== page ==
by admin

(here’s the original post and my reply that started the fun).

(his rebuttal—reproduced here verbatim—was deleted. but the internet never forgets)



Know what the difference this dude and Don Draper the writers of Mad Men is?

The fact that the writers of Mad Men are portraying the downfall of American society by giving us admen who make frequent mistakes and constantly push for their downfall, who can’t land huge clients, and who, while wealthy, have empty lives and a constant feeling of meaninglessness about their lives?

They know better than “Magic Sells”.

Ooh. Oh. I get it. This is one of those things where you tell me I don’t know anything in response to my telling other people they don’t know anything, and, rather than backing up your point with logic, you namedrop your favorite television show.

Well, as Omar Little from my favorite show, The Wire, once said:

You’re right. Apple don’t know their shit. They didn’t sell half a zillion iPods and half a zillion iPhones and they didn’t just convince half a zillion people to preorder iPads by using Magic Sells and they didn’t hire TBWAChiatDay to create some of the most iconic ad campaigns of the decade and this move absolutely was not something they would approve of.

We know Omar Little’s right because he’s a better character than anybody from Mad Men. I win this round of snarky TV rockpaperscissors, I guess.

I do love Omar. But I don’t remember him saying that. And I still don’t agree.

I figured, since I don’t understand people, and since it took you 800 words to say “admen get paid to understand the entire planet and to synthesize it all into a sentence”, and since you seem to think Apple’s market dominating iPod and iPhone were launched as “two products in a row” (six years apart) there’d be no point in going at this with logic.

But if you really want to throw down, fuck it—I always have time for a nerd fight.

The iPod wasn’t sold as magic. It was sold as a functional solution—check out Jobs’ low-key release announcement from 2001: the music industry is huge & lucrative, it has no real leader, here’s what’s out there, here’s why the iPod is the best solution. He didn’t even mention the magic of iTunes sync—the device stood on its own merits.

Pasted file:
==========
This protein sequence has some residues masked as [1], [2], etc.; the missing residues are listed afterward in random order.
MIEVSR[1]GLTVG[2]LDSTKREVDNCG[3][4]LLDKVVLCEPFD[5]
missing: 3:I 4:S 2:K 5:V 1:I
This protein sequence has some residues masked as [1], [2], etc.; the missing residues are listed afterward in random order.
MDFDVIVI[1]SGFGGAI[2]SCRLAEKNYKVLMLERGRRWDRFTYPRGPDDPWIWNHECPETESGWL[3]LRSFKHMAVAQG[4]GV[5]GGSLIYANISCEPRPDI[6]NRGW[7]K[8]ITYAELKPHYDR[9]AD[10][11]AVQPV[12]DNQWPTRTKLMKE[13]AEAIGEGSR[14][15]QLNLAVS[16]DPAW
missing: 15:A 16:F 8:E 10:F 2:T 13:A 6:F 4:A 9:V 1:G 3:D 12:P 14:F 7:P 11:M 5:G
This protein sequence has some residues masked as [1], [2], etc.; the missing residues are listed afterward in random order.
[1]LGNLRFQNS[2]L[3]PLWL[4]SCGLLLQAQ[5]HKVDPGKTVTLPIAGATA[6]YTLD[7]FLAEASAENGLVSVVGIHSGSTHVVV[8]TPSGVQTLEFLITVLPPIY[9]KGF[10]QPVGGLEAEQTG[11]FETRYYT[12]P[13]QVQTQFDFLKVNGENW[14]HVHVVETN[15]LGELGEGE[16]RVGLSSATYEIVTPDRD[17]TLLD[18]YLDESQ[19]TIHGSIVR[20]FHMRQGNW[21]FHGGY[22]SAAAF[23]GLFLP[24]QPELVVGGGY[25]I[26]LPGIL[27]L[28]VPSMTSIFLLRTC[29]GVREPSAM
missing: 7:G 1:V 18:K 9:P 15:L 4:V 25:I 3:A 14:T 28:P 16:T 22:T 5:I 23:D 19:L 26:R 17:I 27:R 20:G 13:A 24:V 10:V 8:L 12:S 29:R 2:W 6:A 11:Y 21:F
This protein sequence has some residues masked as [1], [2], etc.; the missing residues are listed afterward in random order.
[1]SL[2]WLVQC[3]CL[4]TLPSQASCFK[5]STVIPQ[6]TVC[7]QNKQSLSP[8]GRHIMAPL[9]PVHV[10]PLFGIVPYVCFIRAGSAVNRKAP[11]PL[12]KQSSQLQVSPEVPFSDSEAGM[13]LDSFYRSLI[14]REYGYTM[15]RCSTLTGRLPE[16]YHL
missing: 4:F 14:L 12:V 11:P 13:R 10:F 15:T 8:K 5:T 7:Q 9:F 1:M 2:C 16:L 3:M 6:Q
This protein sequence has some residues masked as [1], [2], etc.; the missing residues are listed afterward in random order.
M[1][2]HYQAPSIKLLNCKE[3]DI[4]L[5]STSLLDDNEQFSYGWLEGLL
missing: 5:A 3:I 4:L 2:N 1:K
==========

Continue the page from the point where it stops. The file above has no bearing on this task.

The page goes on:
To be fair, the iPod didn’t really take off until 2004, thanks to fantastic word of mouth and, yes, a very successful ad campaign. But while it used popular music and fashionable people/dancing silhouettes to brand itself as young and hip, the underlying message was the same logical drumbeat—all your music, anywhere, anytime. No one called it “magical” because they didn’t have to—people needed an iPod.

The Mac vs. PC ad campaign launched in 2006 was no different. Here’s a PC, here’s a Mac; this is why the second is better than the first. The message is served with liberal helping of associations—the pudgy, doofy John Hodgman vs. the stylish, sharp Justin Long—but it is, at its heart, an appeal to substantive differences, not “magic”.

Coming out and saying something is magical doesn’t make it so—in fact, declarative, Orwellian language has been recently employed to great effect in deflecting perceived shortcomings—Fox News’ “Fair and Balanced”, and the Liberal-leaning “Citizens for Strength and Security” would be two prominent examples.

It’s pretty obvious that iPad is billed as “magical” specifically because it isn’t. The iPhone, for all the never-before-seen features and OMG-there’s-an-app-for-that frenzy surrounding it, never needed to be called “magical”. Anyone standing in the Moscone Center, or watching an online feed, or furiously hitting “refresh” at during that launch felt immediately, at a very basic level, how badly they needed this device.

And this is where I get back to my Mad Men quote. Good advertising evokes dissatisfaction in its target. The iPhone did that with the promise of raw functionality, but plenty of other successful Apple products didn’t. The MacBook Air, for example, was underpowered and overpriced. But it sold because a lot of people (even me, a little) needed to be the guy with the sexy, impossibly-thin laptop.

I won’t lie—when I see this video, I do want—almost need—to be the model in it. I do want to lounge about idly in a minimalistically furnished and softly lit apartment, and I do want to browse the web on a groundbreaking, futuristic device. But for me—and I think for a lot of other people—a nice couch and a pair of designer jeans would go further toward scratching that than the “magical” iPad.

As a long-time user of Apple’s products, I can tell you that the company has a horrible tendency of falling in love with its own creations.  Watch this video and tell me you don’t get a sense of déjà vu as some very technically inclined people start describing some very non-technical advantages of their latest baby. And, in case you’d forgotten/were 11 at the time, the G4 Cube was definitely not a success.

Now, maybe you’re right. Maybe enough people are already on-board with Apple’s “magic” and “revolution”—despite the fact that Apple hasn’t really pitched the revolution angle since 1998’s “Think Different” campaign—that the iPad really will resonate. I’m certainly not shorting AAPL or otherwise betting against it.

But Jesus, your arguments were terrible. I’ve been through your full piece three times, and even now, I’m not sure you weren’t being sarcastic.

I’m not out here to bust your balls. Honestly, I like the fact that you’ve got an opinion about this stuff, and that you’re willing to throw it out there. But when you don’t do your research, or check your facts, and say patently ridiculous shit, like “[Apple] is the most powerful company that’s ever existed” chances are, someone is going to call you out on it.